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Teen battling cancer again takes time to boost others spirits
Hall 17-year-old designed plush duck to help fund cancer research
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Monica Sandoval’s winning Aflac Holiday Duck design. - photo by Tom Reed | The Times

Monica Sandoval, 17, knew she had to keep a positive attitude if she was going to beat cancer for the second time.

The West Hall High School senior said one of her first experiences with the disease involved a child life specialist at Children’s Healthcare of Atlanta Scottish Rite. The specialist told her that if she decided to just sit in bed all day she wasn’t going to get better, she was going to get sicker.

She took the specialist’s advice to heart and started encouraging other children in the hospital to do the same.

“My goal since that time has been to get kids out of their rooms so they aren’t sitting in bed being all ‘woe is me’ and just treating them normal,” Monica said.

During her time at the hospital, she’s hosted princess parties and a prom to give the other children something fun and “normal” to do. She even used her skill with makeup to transform the little boys into zombies “because almost every little boy thinks it’s cool.”  

In 2010, she started practicing taekwondo at her cousin’s studio to help her body recover from her treatments.

The day she discovered her cancer returned, Jan. 9, she immediately went to the studio and said she needed to test for her green belt. She wasn’t sure how long it would be before she would be healthy enough to test again. She passed and is preparing for her purple belt next, even though she’s sometimes tethered to an IV.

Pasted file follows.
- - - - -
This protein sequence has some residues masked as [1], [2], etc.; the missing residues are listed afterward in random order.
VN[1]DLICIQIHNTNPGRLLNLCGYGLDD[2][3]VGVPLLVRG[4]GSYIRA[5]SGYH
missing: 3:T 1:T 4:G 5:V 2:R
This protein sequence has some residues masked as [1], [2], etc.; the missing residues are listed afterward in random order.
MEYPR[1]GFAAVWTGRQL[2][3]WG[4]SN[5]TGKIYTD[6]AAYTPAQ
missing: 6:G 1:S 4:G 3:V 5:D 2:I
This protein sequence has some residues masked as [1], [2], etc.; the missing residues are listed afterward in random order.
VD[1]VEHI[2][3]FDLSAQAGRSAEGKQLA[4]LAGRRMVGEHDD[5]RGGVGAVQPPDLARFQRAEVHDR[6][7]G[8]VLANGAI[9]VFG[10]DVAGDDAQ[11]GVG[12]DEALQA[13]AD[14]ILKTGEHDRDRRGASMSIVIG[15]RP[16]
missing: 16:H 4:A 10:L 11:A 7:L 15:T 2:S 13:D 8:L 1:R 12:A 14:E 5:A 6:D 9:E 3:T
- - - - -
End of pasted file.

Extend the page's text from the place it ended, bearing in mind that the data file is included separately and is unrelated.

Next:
Monica said learning taekwondo has helped her handle the often overwhelming stress of being a teenager with cancer.

“The meditation was the biggest thing with my relapse because I knew how to relax myself. I could go to my room and get into meditation position if I was getting too stressed out or too overwhelmed,” Monica said.

When meditation, makeup and parties aren’t enough to pick up her spirits, she turns to her family.

Her two younger brothers, she said, are a source of constant entertainment and encouragement.

Her youngest brother, Cody Sandoval, 10, has even saved her life — twice.

Jeannie Sandoval, Cody and Monica’s mother, said her son, then 7, didn’t even hesitate when they explained how he could save his sister’s life by donating his bone marrow.

“He was just so excited that he could give sissy his blood,” Jeannie Sandoval said.

He was just as eager to help her for the second time in May, even though he knew how badly it was going to hurt.

Monica has always called Cody her “little present” because his birthday is just two days after her own. She said she never could have guessed he would give her the gift of life.

Though it’s a smaller gift, Monica is playing a big part in something that will help comfort and encourage children across the country.

Not long after being diagnosed for the second time, she and her mother were passing the time in her hospital room when the child life specialist stopped by with an activity.

She asked Monica to design a holiday duck for Aflac’s 2012 Holiday Duck design contest, open only to pediatric patients.

Monica quickly drew her design and ran down the hospital hallway to turn it in to the specialist.

A few months later, Monica found out that her duck design was chosen.

“For the last three years I’ve been given one of these ducks and now my duck is going to be the one that’s given to kids,” Monica said.

The ducks are sold in Macy’s stores and online at www.Aflacholidayducks.com for $10 and $15 and proceeds go to fight children’s cancer.

“It’s amazing to think that a 10-minute drawing has turned into the biggest miracle for so many children, those we’ve met and those we’ve yet to meet. It’s amazing,” Jeannie Sandoval said.

Aflac is flying the Sandoval family to New York City to watch the Macy’s Thanksgiving Day Parade — a family tradition previously viewed only on the television.

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